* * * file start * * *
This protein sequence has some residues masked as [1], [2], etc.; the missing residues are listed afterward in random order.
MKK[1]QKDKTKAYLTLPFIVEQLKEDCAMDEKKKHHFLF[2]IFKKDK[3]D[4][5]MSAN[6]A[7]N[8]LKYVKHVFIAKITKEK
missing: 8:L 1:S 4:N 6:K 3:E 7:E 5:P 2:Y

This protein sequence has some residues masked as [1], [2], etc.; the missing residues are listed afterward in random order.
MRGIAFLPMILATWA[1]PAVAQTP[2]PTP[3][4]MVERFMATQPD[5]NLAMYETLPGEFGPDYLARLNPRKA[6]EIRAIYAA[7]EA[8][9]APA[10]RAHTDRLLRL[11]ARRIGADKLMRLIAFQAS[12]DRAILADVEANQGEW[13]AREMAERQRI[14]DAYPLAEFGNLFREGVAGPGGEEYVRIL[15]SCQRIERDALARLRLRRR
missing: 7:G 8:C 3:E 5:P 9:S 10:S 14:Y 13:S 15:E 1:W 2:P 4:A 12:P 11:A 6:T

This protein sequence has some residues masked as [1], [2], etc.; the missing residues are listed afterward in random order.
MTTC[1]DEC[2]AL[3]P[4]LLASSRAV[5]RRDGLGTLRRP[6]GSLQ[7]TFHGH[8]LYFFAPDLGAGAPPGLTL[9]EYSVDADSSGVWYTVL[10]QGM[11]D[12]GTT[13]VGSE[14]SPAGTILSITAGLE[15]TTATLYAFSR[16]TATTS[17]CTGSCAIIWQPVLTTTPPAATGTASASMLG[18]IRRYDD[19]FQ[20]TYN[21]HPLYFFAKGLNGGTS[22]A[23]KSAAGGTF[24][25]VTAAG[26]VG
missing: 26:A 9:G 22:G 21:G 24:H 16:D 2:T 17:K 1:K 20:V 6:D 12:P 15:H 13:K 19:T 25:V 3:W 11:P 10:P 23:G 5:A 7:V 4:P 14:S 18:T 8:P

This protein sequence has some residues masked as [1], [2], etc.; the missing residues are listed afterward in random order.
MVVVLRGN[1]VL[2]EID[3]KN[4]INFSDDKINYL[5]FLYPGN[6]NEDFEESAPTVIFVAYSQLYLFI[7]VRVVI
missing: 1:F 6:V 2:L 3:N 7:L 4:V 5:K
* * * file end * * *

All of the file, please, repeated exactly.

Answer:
This protein sequence has some residues masked as [1], [2], etc.; the missing residues are listed afterward in random order.
MKK[1]QKDKTKAYLTLPFIVEQLKEDCAMDEKKKHHFLF[2]IFKKDK[3]D[4][5]MSAN[6]A[7]N[8]LKYVKHVFIAKITKEK
missing: 8:L 1:S 4:N 6:K 3:E 7:E 5:P 2:Y

This protein sequence has some residues masked as [1], [2], etc.; the missing residues are listed afterward in random order.
MRGIAFLPMILATWA[1]PAVAQTP[2]PTP[3][4]MVERFMATQPD[5]NLAMYETLPGEFGPDYLARLNPRKA[6]EIRAIYAA[7]EA[8][9]APA[10]RAHTDRLLRL[11]ARRIGADKLMRLIAFQAS[12]DRAILADVEANQGEW[13]AREMAERQRI[14]DAYPLAEFGNLFREGVAGPGGEEYVRIL[15]SCQRIERDALARLRLRRR
missing: 7:G 8:C 3:E 5:P 9:S 10:S 14:Y 13:S 15:E 1:W 2:P 4:A 12:P 11:A 6:T

This protein sequence has some residues masked as [1], [2], etc.; the missing residues are listed afterward in random order.
MTTC[1]DEC[2]AL[3]P[4]LLASSRAV[5]RRDGLGTLRRP[6]GSLQ[7]TFHGH[8]LYFFAPDLGAGAPPGLTL[9]EYSVDADSSGVWYTVL[10]QGM[11]D[12]GTT[13]VGSE[14]SPAGTILSITAGLE[15]TTATLYAFSR[16]TATTS[17]CTGSCAIIWQPVLTTTPPAATGTASASMLG[18]IRRYDD[19]FQ[20]TYN[21]HPLYFFAKGLNGGTS[22]A[23]KSAAGGTF[24][25]VTAAG[26]VG
missing: 26:A 9:G 22:G 21:G 24:H 16:D 2:T 17:K 1:K 20:V 6:D 12:P 15:H 13:K 19:T 25:V 3:W 11:P 10:P 23:G 5:A 7:V 4:P 14:S 18:T 8:P

This protein sequence has some residues masked as [1], [2], etc.; the missing residues are listed afterward in random order.
MVVVLRGN[1]VL[2]EID[3]KN[4]INFSDDKINYL[5]FLYPGN[6]NEDFEESAPTVIFVAYSQLYLFI[7]VRVVI
missing: 1:F 6:V 2:L 3:N 7:L 4:V 5:K